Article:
What Argentina and Macri can teach Zelensky and Ukraine (4 min read)

Ukrainian assets are on fire. The 10-year Eurobond has returned nearly 30%, the local currency has delivered well over 20% (including carry), and even the obscure GDP warrants have rallied 45% (see Fig. below). This surge is down to the election of a Volodymyr Zelensky, a reform inclined president who although inexperienced holds a strong mandate and parliamentary support. It is a situation similar to the 2015 election of Mauricio Macri in Argentina. But while Zelensky – an actor known for playing a television president – may not be as accomplished as Macri, his odds of success may just be better.

Better to follow than lead

Zelensky’s chief advantage is his timing. While Macri started on the backfoot, Zelensky inherits an economy that has already endured much of its pain. Macri’s first-year agenda included devaluing the currency, negotiating a debt deal, and being the first to implement a host of difficult reforms. In contrast, Zelensky inherits a fairly valued exchange rate, a restructured debt profile, and stuttering but not entirely unsuccessful reform process. Moreover, the well-established presence of the IMF provides both international investor confidence and political cover for further structural reform.

Geopolitics, nationhood, and reform: Argentina versus Ukraine

In his latest book, American author Jared Diamond describes a framework for evaluating the outcome for countries in crisis. In particular, he identifies several factors based on the following themes:

  1. Honest self-appraisal
  2. Geopolitical constraints
  3. National identity / core values
  4. History of dealing with adversity
  5. Flexibility
  6. Help from others
  7. The ability to model other nations who have solved similar crises.

While the framework is hardly predictive, it does provide useful reference points to discuss and compare Argentina and Ukraine.

Argentina – One hundred years of Argentinian financial history are proof that geopolitics isn’t destiny. Despite being relatively free from geopolitical constraints, financial mismanagement and extreme politics have plagued Argentina’s past. For a start, the 30% core Peronista voting block indicates how Peronism has become part of the national identity. Equally, the country’s distrust of government fiat money is so severe that many might only half-jokingly consider it a core national value. Moreover, the previous administration was dogged in its commitment to avoid seeking help, not to model themselves on other Latin American success stories, and generally to avoid flexibility at any cost. While Macri has been successful in overcoming the last of these deficiencies, the first two points go some way toward explaining the difficulties he is now encountering.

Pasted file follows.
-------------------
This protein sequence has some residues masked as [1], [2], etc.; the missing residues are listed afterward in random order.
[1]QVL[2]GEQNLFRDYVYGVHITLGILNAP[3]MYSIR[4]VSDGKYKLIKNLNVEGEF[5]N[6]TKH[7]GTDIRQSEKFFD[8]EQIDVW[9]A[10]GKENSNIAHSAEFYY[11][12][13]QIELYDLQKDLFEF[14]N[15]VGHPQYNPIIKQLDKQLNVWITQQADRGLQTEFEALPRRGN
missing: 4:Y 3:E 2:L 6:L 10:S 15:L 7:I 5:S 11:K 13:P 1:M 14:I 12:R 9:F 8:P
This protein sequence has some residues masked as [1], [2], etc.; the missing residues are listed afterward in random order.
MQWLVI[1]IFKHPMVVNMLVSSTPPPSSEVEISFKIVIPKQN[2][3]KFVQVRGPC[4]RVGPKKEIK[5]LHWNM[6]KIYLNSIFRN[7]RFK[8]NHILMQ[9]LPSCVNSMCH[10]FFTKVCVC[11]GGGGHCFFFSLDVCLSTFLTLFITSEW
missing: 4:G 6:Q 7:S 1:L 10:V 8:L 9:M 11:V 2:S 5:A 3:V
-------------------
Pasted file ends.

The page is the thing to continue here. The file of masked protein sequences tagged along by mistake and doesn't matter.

Ukraine – While geopolitical constraint is at the heart of Ukraine’s predicament, the related increase in the homogenisation of the country’s national identity might yet prove its greatest strength in creating the unity required to disempower the elites and force through change. Another benefit is that, unlike Argentina, the required reform is populist and unlikely to attract street protestors. Ukraine has also shown a willingness to be flexible, to accept and seek help from the West, and to look for regional models of success stories. Despite its failure, Ukraine’s engagement with Georgian reformer Mikheil Saakashvili is indicative of the latter. While it would be foolhardy to ignore Ukraine’s 2009 and 2015 debt restructures, the country’s history of default is far from as long and infamous as Argentina’s.

 A narrow window

The odds are stacked in Zelensky’s favour but expectations are high and goodwill can quickly erode. The question is whether he can show the political skill and wisdom necessary to take advantage of this wave and deliver a troubled country from entrenched corruption and civil war or whether, instead, history will judge the market as deluded for placing such hope in an inexperienced television actor.

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Gary Licht focuses on emerging and frontier markets, where he has researched and traded a wide collection of countries and asset classes for over 13 years. He can be reached here.

(The commentary contained in the above article does not constitute an offer or a solicitation, or a recommendation to implement or liquidate an investment or to carry out any other transaction. It should not be used as a basis for any investment decision or other decision. Any investment decision should be based on appropriate professional advice specific to your needs.)

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